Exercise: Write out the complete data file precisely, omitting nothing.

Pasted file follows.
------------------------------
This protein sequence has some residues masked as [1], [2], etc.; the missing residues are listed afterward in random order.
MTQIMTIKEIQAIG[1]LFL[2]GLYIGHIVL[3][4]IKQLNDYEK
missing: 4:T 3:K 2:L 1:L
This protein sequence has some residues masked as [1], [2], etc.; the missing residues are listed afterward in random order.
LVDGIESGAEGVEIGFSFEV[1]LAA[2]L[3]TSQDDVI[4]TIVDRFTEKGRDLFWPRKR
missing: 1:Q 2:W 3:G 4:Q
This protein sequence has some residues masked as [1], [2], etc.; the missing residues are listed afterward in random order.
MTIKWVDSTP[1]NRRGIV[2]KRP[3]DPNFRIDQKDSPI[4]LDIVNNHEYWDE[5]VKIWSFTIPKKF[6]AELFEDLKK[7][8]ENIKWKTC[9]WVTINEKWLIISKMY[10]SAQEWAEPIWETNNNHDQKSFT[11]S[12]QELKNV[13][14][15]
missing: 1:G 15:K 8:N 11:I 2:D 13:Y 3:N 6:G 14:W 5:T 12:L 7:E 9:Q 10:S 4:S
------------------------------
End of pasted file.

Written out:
This protein sequence has some residues masked as [1], [2], etc.; the missing residues are listed afterward in random order.
MTQIMTIKEIQAIG[1]LFL[2]GLYIGHIVL[3][4]IKQLNDYEK
missing: 4:T 3:K 2:L 1:L
This protein sequence has some residues masked as [1], [2], etc.; the missing residues are listed afterward in random order.
LVDGIESGAEGVEIGFSFEV[1]LAA[2]L[3]TSQDDVI[4]TIVDRFTEKGRDLFWPRKR
missing: 1:Q 2:W 3:G 4:Q
This protein sequence has some residues masked as [1], [2], etc.; the missing residues are listed afterward in random order.
MTIKWVDSTP[1]NRRGIV[2]KRP[3]DPNFRIDQKDSPI[4]LDIVNNHEYWDE[5]VKIWSFTIPKKF[6]AELFEDLKK[7][8]ENIKWKTC[9]WVTINEKWLIISKMY[10]SAQEWAEPIWETNNNHDQKSFT[11]S[12]QELKNV[13][14][15]
missing: 1:G 15:K 8:N 11:I 2:D 13:Y 3:N 6:G 14:W 5:T 12:L 7:E 9:Q 10:S 4:S